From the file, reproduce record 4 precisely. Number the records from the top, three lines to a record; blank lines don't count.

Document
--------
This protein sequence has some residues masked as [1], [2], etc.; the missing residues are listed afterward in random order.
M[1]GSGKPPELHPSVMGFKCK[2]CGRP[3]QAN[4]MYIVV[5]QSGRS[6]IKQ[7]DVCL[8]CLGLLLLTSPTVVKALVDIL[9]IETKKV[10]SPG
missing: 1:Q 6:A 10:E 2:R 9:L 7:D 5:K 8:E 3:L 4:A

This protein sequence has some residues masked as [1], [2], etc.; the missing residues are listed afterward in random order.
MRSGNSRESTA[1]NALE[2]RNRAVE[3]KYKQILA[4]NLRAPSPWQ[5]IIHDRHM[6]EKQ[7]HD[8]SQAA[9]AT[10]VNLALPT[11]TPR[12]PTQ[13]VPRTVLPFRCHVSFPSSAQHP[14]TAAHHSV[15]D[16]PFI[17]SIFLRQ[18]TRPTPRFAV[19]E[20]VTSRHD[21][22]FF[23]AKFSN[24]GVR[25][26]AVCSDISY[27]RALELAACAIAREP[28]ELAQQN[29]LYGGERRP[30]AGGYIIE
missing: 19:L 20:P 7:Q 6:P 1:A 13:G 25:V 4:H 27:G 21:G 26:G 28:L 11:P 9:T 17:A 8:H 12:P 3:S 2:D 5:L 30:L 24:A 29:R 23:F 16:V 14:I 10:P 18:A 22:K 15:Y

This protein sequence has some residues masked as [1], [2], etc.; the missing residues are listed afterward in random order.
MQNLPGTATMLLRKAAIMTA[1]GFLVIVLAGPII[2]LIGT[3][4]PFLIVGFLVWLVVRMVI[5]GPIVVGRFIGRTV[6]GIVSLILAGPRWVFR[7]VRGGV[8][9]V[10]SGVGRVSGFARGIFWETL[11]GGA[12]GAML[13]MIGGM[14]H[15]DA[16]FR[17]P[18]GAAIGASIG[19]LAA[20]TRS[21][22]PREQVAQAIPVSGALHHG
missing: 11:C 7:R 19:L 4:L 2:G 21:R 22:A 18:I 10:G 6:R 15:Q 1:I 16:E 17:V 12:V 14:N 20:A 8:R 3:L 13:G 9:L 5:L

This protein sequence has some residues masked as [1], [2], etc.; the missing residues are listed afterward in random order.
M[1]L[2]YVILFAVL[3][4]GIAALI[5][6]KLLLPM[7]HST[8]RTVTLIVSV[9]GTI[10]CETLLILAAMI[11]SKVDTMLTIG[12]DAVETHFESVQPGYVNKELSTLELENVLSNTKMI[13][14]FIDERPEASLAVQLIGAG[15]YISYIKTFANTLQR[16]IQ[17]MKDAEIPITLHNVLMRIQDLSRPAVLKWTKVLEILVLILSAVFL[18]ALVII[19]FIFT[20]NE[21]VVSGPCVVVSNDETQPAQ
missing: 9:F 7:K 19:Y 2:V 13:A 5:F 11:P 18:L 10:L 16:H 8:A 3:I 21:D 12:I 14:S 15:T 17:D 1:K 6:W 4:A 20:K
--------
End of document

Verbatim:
This protein sequence has some residues masked as [1], [2], etc.; the missing residues are listed afterward in random order.
M[1]L[2]YVILFAVL[3][4]GIAALI[5][6]KLLLPM[7]HST[8]RTVTLIVSV[9]GTI[10]CETLLILAAMI[11]SKVDTMLTIG[12]DAVETHFESVQPGYVNKELSTLELENVLSNTKMI[13][14]FIDERPEASLAVQLIGAG[15]YISYIKTFANTLQR[16]IQ[17]MKDAEIPITLHNVLMRIQDLSRPAVLKWTKVLEILVLILSAVFL[18]ALVII[19]FIFT[20]NE[21]VVSGPCVVVSNDETQPAQ
missing: 9:F 7:K 19:Y 2:V 13:A 5:F 11:P 18:L 10:L 16:H 8:A 3:I 21:D 12:I 14:S 15:T 17:D 1:K 6:W 4:A 20:K